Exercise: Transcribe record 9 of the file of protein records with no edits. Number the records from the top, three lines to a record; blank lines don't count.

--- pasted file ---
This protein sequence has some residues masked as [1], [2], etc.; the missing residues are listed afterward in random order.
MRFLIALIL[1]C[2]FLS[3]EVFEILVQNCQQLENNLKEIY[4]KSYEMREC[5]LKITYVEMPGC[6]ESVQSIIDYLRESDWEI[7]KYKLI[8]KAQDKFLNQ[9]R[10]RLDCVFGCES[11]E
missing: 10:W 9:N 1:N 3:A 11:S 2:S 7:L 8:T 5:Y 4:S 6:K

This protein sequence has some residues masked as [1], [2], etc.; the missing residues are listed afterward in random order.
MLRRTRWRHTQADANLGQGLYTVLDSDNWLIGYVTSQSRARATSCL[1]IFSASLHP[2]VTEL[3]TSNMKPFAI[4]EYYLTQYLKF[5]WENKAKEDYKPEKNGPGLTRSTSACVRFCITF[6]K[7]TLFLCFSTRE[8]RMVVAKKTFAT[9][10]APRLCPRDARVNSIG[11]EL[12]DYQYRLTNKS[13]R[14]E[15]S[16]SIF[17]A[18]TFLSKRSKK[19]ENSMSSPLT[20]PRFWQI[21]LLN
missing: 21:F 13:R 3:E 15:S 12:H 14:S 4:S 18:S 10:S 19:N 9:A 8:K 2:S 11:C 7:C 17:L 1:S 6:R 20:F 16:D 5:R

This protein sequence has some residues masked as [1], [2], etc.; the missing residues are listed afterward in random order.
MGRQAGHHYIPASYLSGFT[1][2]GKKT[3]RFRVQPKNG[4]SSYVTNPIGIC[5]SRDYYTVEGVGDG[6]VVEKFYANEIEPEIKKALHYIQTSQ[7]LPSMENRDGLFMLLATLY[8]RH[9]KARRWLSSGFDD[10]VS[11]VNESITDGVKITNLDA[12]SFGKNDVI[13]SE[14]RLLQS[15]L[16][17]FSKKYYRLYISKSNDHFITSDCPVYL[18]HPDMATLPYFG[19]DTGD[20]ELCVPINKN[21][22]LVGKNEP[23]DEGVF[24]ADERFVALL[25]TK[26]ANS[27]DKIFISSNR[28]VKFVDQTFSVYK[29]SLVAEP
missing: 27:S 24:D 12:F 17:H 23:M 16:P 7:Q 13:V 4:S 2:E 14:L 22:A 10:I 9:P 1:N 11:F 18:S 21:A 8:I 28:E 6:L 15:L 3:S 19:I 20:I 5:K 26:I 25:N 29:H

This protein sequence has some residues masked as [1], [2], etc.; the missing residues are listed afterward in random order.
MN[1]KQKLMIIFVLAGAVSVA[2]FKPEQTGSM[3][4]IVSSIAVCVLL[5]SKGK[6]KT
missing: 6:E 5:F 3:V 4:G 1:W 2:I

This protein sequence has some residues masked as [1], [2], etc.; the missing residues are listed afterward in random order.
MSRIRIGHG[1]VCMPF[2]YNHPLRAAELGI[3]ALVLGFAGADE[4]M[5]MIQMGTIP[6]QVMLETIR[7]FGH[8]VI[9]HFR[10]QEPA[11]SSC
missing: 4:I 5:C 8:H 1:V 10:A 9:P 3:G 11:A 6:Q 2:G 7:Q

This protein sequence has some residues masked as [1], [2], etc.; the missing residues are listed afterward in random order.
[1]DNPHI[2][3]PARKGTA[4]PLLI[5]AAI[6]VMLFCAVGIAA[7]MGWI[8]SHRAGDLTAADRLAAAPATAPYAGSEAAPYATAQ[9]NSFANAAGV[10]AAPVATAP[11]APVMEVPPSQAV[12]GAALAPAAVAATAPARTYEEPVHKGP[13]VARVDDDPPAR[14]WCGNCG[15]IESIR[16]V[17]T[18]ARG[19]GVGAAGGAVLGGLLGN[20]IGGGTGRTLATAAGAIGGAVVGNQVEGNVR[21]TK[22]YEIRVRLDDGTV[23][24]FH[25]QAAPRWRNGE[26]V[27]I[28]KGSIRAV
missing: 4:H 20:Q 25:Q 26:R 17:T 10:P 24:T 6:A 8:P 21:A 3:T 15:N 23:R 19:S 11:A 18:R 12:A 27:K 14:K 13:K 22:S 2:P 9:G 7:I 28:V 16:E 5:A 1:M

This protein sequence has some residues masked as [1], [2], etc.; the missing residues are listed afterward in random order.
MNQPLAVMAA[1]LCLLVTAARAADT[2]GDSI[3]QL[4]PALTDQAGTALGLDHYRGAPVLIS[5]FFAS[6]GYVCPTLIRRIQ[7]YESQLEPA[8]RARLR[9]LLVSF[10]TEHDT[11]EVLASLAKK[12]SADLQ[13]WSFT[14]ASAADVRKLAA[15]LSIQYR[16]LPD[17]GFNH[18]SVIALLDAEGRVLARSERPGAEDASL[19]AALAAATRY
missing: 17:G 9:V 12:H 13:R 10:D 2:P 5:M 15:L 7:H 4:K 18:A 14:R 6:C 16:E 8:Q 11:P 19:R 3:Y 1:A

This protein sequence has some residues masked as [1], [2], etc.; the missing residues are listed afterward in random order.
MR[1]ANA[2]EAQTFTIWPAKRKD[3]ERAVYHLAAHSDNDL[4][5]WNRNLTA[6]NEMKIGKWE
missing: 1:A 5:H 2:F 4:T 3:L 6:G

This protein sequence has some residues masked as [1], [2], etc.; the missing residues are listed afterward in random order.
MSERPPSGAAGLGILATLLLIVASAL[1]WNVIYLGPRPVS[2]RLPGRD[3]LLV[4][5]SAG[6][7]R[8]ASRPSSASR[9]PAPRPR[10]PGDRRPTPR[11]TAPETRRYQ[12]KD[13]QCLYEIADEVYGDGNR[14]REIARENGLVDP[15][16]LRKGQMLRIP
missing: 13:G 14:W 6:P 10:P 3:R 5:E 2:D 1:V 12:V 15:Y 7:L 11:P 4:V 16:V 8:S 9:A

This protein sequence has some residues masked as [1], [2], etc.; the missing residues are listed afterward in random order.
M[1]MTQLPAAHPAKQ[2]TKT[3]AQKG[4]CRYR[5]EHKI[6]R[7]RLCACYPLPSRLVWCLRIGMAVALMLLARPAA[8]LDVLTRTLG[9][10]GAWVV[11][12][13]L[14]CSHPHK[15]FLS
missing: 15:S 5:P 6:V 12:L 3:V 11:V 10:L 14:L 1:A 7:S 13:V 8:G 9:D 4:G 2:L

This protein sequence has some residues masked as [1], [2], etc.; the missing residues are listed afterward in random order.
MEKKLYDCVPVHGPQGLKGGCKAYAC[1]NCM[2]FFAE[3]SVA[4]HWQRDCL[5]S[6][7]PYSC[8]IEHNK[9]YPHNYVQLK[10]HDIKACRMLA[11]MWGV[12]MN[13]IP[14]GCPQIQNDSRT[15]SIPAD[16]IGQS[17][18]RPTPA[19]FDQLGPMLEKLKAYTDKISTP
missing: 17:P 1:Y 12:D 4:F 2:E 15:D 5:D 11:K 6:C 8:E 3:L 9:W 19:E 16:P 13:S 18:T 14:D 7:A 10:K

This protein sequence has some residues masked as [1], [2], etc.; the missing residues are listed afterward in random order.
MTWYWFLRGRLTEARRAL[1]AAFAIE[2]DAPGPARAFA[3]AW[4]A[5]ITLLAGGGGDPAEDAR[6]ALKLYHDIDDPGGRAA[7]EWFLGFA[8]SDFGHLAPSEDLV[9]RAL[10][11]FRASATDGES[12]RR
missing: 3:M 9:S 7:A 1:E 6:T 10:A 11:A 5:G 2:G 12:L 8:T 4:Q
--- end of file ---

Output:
This protein sequence has some residues masked as [1], [2], etc.; the missing residues are listed afterward in random order.
MSERPPSGAAGLGILATLLLIVASAL[1]WNVIYLGPRPVS[2]RLPGRD[3]LLV[4][5]SAG[6][7]R[8]ASRPSSASR[9]PAPRPR[10]PGDRRPTPR[11]TAPETRRYQ[12]KD[13]QCLYEIADEVYGDGNR[14]REIARENGLVDP[15][16]LRKGQMLRIP
missing: 13:G 14:W 6:P 10:P 3:R 5:E 2:D 1:V 12:V 15:Y 7:L 11:P 4:V 16:V 8:S 9:A